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Orlando's own NXT wrestling grabs brass ring, goes national this week

Florida reclaims its position as the epicenter of pro wrestling



Although the exact time and place of its invention remains a matter of debate, professional wrestling has been a multimillion-dollar business in this country since at least the 1930s, and by some metrics it's more widespread and more lucrative than ever before. Recently Florida has regained its historical position as an industry epicenter, with Orlando leading the way thanks to World Wrestling Entertainment's partnership with Full Sail University on NXT.

Full Sail president Garry Jones says, "WWE is known the world over for being a leader in the entertainment industry, and as an educational partner to Full Sail University, they have served to inspire the next generation of production professionals that are being taught on our campus daily." Paul Levesque, who has served as WWE's executive vice president of talent and live events since 2013, seconds that emotion: "Full Sail University has been invaluable to the success of NXT," he says.

This partnership led to the creation of the WWE Performance Center on the Full Sail campus and the NXT brand, which has been cranking out new stars for the past seven years. Now, as WWE takes their NXT brand to the USA Network for weekly Wednesday night broadcasts, the spotlight will shine on Full Sail even brighter than before; NXT's national television debut is the beginning of a new era in wrestling.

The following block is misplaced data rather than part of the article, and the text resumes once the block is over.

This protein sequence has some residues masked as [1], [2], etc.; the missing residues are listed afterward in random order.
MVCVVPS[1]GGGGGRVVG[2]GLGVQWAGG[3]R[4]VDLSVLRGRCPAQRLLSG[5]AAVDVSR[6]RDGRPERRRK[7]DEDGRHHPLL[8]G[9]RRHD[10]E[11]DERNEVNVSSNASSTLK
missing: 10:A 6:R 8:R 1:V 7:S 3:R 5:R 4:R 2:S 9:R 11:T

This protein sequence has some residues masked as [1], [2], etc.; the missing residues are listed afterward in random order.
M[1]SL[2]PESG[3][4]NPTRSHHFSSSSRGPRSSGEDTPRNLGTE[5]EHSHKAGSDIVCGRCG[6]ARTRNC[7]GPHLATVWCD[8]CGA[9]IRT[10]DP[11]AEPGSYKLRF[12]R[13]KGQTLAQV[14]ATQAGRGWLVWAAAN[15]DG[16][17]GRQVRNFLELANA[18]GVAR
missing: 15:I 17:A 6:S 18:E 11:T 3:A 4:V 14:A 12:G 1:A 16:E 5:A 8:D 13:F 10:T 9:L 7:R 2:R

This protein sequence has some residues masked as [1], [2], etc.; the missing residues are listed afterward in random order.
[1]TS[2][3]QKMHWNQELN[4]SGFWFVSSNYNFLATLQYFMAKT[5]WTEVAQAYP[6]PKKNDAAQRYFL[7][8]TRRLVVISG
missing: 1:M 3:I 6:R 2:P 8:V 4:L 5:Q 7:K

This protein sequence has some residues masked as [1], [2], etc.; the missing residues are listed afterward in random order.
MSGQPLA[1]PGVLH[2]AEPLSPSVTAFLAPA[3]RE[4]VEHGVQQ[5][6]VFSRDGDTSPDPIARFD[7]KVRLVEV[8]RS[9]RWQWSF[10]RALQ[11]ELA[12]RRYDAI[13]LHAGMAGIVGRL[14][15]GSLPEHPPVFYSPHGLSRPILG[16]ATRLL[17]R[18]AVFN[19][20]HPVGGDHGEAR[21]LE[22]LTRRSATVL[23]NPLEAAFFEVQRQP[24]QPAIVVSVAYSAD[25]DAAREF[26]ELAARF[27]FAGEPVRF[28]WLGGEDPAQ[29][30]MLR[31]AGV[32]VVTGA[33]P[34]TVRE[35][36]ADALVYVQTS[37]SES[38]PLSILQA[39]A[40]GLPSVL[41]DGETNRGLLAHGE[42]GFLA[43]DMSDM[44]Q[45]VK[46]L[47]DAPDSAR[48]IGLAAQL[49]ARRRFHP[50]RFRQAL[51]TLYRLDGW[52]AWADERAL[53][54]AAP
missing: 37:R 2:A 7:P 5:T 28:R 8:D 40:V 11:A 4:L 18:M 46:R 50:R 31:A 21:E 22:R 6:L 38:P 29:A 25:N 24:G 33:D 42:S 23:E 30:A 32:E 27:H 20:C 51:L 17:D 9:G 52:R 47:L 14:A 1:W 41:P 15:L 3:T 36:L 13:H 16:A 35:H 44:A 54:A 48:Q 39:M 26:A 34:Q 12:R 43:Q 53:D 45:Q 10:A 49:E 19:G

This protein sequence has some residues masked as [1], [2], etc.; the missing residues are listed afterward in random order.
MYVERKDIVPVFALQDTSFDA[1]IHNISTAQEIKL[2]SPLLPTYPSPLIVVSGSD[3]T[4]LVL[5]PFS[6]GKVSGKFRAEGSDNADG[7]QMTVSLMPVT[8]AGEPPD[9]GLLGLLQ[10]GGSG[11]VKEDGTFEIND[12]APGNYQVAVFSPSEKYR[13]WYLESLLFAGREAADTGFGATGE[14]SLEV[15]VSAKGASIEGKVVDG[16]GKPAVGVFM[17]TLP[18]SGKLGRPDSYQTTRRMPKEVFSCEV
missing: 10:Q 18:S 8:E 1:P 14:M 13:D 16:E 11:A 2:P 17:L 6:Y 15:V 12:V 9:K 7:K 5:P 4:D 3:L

WWE chairman and CEO Vince McMahon is widely regarded as the foremost genius of the wrestling industry, a man who allegedly risked his own death to reorganize its ownership structures. He then bet every penny he had on his still-controversial vision of a wrestling show that transcended its devoted but fairly niche market and went in hard to cultivate crossover pop-culture appeal. That was the very first WrestleMania, and its original airdate of March 31, 1985, is unquestionably the single most important day in the history of pro wrestling. By contrast, Sept. 18, 2019, is not quite so big a deal, but it will be hugely significant in defining the next stage of the industry's evolution.

  • Photo courtesy WWE NXT and Full Sail University
  • NXT Women’s Champion Shayna Baszler

Levesque, better known to wrestling fans as "Triple H," is a 14-time world champion and future Hall-of-Famer, as well as the driving force behind NXT's founding in 2012. (He's also widely presumed to be the eventual successor to McMahon himself.) The NXT setup at Full Sail is essentially a scaled-down model of the larger set used for WWE's pay-per-views and weekly programming, which allows wrestlers, announcers and technical crew to become acclimated to the nuances of the "WWE style" of TV production. NXT also runs a "house show" circuit of smaller live events throughout Florida, in which new talent can refine their characters and get accustomed to the subtleties and intricacies of working in front of live audiences before they (possibly) get called up to the main WWE roster.